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Finding refuge

Amanda Bryan
Med J Aust
Published online: 10 December 2012

Dr Mitchell Smith took a working holiday overseas and found himself venturing into new medical territory

Refugee health services didn’t exist in Australia when Dr Mitchell Smith began his medical career, but a working holiday in Europe in the 1980s changed all that.

When the former emergency department doctor went knocking on doors in Paris in search of a job, the first door that opened led to a new path in medicine.

The job, with an aid organisation in Peshawar in northern Pakistan, involved teaching Afghan medics who would return home to practise as barefoot doctors.

“Our patients were refugees living in dusty camps and we’d arrive in a van and set up clinic under a tent or in a mud hut”, says Dr Smith, who is now director of the NSW Refugee Health Service in Sydney.

In those early days, he says, his motives were not especially altruistic. Inspired by trips to developing countries such as Egypt and Turkey, he wanted to immerse himself in cultures different to his own.

After 9 months in Peshawar, he joined Médecins Sans Frontières (MSF) in Hong Kong, this time working with Vietnamese refugees.

“Things were very different there, working in a developed territory”, he says. “We’d catch public transport with the suited execs on their way to work but, unlike them, we’d end up in a massive detention centre, all concrete and fences, or a refugee camp that smelt of rotting garbage.”

Dr Smith initially worked as a clinician with MSF, but he was the only staff member whose first language was English so he soon became the medical coordinator of the program. It was not an easy gig.

“That was my first taste of management”, he says. “I had no training and I was negotiating with Hong Kong government authorities and the United Nations High Commissioner for Refugees, and managing staff who were working under difficult conditions — all in a politically charged and stressful environment.”

Dr Smith acknowledges that though he didn’t set out to save the world, his early experiences overseas changed more than just his professional direction.

“They also affected my attitude and approach to people, particularly patients, and taught me a lot about social justice, human rights abuses and compassion”, he says.

It also showed him that people’s circumstances could profoundly affect their health, so he headed back to Australia to do a Masters of Public Health.

After completing his Masters degree in 1993, Dr Smith again worked with refugees, this time with the NSW Refugee Screening Program.

“It was probably the only refugee health job in Australia at the time”, he says. “It just didn’t exist as a field back then, and NSW was one of few states that had refugee screening.”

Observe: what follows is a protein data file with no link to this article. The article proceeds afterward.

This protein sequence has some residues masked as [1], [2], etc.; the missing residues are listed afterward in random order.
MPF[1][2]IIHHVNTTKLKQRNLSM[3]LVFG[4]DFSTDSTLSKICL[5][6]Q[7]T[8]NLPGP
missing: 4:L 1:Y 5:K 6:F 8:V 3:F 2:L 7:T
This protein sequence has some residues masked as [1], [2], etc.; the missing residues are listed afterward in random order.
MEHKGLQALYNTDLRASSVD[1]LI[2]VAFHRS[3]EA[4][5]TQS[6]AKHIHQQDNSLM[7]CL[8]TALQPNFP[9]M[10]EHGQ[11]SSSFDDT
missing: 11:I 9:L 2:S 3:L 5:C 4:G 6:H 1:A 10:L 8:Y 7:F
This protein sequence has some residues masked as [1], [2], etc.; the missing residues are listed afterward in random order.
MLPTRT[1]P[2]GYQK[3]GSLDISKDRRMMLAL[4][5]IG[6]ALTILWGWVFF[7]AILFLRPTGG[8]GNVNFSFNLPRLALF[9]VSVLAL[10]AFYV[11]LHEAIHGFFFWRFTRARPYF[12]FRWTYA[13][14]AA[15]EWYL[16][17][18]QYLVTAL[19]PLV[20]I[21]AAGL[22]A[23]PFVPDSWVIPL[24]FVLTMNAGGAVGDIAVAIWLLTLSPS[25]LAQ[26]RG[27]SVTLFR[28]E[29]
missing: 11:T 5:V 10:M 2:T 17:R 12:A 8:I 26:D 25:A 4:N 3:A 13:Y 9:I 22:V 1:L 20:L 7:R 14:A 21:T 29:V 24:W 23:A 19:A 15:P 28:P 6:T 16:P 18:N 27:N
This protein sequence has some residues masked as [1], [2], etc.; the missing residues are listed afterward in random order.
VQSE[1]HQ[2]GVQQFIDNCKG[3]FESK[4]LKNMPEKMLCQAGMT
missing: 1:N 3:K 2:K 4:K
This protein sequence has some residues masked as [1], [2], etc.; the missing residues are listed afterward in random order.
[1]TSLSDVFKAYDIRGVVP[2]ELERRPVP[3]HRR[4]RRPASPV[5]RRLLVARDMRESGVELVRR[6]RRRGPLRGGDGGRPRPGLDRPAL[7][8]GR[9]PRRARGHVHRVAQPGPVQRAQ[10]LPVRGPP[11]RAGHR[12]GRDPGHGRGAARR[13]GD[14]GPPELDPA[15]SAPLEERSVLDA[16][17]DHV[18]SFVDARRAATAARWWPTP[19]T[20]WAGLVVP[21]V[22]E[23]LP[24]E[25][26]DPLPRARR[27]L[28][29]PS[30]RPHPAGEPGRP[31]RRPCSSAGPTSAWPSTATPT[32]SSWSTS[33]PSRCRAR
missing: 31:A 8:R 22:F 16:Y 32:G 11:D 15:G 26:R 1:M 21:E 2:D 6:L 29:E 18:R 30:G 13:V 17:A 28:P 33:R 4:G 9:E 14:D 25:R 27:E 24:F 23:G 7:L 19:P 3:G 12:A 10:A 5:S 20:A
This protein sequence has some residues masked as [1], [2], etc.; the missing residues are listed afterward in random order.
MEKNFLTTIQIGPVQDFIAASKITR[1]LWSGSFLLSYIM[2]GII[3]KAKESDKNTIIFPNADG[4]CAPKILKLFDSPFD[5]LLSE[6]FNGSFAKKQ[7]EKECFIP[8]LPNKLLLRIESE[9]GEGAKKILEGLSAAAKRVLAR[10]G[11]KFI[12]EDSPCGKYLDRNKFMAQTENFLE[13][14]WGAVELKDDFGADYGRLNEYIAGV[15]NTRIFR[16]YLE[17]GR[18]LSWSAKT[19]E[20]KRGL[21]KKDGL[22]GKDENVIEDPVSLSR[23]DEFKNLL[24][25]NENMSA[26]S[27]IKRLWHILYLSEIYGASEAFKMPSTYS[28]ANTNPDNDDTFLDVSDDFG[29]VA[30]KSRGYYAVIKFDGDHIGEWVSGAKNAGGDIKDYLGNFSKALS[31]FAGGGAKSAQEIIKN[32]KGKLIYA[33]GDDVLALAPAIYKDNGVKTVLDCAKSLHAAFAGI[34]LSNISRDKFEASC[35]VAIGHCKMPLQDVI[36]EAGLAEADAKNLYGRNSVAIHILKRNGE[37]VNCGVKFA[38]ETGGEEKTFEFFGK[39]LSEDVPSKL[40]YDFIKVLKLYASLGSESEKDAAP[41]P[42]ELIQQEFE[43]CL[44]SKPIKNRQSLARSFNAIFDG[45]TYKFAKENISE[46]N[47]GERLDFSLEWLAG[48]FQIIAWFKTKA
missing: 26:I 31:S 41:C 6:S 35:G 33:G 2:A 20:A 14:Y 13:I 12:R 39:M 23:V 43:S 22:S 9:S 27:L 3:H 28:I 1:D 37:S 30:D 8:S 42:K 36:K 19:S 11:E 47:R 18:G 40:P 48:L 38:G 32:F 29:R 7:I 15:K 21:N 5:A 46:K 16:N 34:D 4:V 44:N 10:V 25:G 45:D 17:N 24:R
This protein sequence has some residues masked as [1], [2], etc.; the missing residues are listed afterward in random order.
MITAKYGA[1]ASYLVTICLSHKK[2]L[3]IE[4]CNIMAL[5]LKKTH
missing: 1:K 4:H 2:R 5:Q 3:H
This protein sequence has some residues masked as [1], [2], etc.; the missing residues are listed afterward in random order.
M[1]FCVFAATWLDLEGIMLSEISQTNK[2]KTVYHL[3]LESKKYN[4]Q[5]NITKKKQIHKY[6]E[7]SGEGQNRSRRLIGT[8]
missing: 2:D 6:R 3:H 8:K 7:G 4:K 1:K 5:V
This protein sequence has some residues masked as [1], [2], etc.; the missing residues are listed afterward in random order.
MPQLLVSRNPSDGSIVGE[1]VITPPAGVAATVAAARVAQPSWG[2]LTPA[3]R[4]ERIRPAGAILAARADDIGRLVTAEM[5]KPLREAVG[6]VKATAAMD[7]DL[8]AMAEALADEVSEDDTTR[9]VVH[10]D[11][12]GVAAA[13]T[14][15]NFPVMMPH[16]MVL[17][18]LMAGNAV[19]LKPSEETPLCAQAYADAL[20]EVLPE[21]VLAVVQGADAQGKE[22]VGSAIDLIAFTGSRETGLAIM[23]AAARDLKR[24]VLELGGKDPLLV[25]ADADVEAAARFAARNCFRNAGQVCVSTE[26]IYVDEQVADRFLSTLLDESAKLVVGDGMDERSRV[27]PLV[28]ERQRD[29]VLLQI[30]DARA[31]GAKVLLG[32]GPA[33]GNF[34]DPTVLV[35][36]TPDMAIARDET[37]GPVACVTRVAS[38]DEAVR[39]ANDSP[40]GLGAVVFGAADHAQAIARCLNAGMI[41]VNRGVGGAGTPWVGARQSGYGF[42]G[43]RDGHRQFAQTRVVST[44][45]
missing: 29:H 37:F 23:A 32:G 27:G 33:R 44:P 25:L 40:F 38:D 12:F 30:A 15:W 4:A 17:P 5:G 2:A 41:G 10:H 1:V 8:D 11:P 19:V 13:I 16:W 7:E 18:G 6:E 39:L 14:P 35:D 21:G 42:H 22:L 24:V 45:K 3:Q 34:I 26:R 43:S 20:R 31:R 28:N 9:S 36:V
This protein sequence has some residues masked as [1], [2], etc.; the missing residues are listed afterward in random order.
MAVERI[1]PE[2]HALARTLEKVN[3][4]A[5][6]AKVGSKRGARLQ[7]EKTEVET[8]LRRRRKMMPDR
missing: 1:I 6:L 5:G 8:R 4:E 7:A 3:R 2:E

After a number of years, discussion began about a new health services delivery model to help refugees — in particular those who had just arrived — with their health needs.

Thanks to his overseas experience, Dr Smith was included in those talks and was later involved in planning the new unit, which is now known as the NSW Refugee Health Service.

The service gained funding from NSW Health in 1999, and Dr Smith was chosen to head it, a role in which he has continued to push for improvement in the health of refugees.

While the health issues facing different refugee groups vary, there are many similarities, he says.

“Psychological health problems are common, as are infectious diseases such as chronic hepatitis B, and vitamin D deficiency. We also see lots of dental problems, anaemia and chronic diseases like diabetes.”

Dr Smith says a lot of the psychological problems heal with time if refugees feel welcome, safe and secure, and find employment. “They are the most important things for healing.”

He says many refugees survive horrendous experiences and later become productive and effective workers.

The NSW Refugee Health Service is often able to employ refugees, such as in community education roles. “It’s satisfying to give them employment and watch them blossom. Often they move on to bigger and better things in terms of employment — we see ourselves as a stepping stone for them.”

Dr Smith says part of his role includes advising on policy matters at state, national and international levels. He sits on a group that advises on public health issues in detention centres, and he chairs the Refugee Health Network of Australia.

Dr Smith has been involved in other public health work. In 2009 he joined an advance team of staff who flew to Western Samoa immediately after the tsunami.

“I was driven around the island to view affected areas, and we visited people who were living under sheets of plastic in the hills. It brought back echoes of the refugee camps. Even though this was a natural disaster, these people were facing similar issues.”

Dr Smith still draws on his overseas experiences that go back two decades.

“I’ve had a huge variety of experiences in this field and have lots of memories — some are traumatic, others are really warming”, he says. “I’ve seen survivors of torture who’ve been enormously affected by that, but those same individuals have gone on to successful employment, started families, and that’s really satisfying to see.

“It’s absolutely shaped me, not just professionally but also personally. You don’t work in those settings without it changing you.”


  • Amanda Bryan


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